Social forces are fundamental in the study of sociology, shaping the field's understanding of social behavior, and as such one of the most famous (or infamous) examples of social forces at work is the Zimbardo Prison Simulation, which aimed to prove that social forces at work in a prison environment were key in shaping human behavior. Participants in the experiment acted in ways they never thought possible, proving that social forces have a powerful impact on human behavior overall.
The simulation took place in the early 1970s at Stanford University. The idea behind the process was to explore the effects that powers of both situation and social roles, or social forces, could have on human behavior.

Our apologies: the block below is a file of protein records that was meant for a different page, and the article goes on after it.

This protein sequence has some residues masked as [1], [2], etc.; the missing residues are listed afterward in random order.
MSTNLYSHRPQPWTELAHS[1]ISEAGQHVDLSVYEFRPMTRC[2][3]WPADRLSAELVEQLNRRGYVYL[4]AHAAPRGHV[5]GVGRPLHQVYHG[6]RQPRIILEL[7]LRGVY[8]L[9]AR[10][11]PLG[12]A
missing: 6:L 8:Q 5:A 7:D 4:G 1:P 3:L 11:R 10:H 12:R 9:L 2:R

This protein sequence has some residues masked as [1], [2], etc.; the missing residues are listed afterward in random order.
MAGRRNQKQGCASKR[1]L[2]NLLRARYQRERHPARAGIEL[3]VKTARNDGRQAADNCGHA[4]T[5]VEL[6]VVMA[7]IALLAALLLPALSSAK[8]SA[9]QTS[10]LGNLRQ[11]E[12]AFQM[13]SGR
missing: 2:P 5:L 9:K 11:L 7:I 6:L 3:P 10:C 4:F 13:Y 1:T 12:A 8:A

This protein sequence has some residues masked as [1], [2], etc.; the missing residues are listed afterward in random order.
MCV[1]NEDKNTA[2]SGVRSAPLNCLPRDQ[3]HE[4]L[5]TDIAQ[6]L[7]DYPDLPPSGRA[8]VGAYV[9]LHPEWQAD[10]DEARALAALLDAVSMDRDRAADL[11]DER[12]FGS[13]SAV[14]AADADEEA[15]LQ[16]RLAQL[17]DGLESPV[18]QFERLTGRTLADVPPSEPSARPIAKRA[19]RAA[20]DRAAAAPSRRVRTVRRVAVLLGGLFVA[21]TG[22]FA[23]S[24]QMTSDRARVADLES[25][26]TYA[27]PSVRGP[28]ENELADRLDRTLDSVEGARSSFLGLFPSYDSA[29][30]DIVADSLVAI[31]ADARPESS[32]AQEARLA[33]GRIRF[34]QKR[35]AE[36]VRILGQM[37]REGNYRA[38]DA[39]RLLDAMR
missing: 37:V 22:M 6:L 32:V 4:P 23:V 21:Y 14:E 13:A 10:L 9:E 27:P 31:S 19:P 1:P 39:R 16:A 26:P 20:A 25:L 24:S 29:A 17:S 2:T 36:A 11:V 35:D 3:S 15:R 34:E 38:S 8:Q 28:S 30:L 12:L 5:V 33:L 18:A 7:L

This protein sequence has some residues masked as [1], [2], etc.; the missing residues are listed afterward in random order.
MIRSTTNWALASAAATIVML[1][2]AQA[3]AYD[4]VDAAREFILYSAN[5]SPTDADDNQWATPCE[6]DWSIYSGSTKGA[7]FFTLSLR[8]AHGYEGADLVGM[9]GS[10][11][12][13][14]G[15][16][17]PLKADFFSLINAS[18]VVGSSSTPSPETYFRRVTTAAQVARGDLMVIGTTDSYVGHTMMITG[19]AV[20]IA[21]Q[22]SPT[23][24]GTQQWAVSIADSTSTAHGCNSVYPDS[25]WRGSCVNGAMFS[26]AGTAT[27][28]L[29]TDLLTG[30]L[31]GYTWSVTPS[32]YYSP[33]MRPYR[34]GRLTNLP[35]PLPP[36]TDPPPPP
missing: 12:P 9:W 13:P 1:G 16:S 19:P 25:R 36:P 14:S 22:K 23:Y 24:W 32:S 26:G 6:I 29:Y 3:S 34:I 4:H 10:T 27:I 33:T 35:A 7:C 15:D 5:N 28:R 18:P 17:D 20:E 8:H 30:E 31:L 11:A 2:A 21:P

Zimbardo's hypothesis was that it was the social forces at work in the prison environment that caused the respective behavior of both prisoners and guards, not, as was argued at the time, the fact that some people were predisposed to prison guard or prisoner behavior already.
Volunteers were recruited, and split into groups of prison guards and prisoners. The guards were given strict orders to maintain control, along with uniforms and handcuffs. Prisoners were assigned numbers and given generic prison uniforms.
Initially, after a few days, prisoners revolted. This was quickly stopped by the guards, who then went on to create and enforce increasingly petty rules. Despite some of the guards claiming they were against violence and were pacifists, their behavior was radically changed due to their social role and other social forces.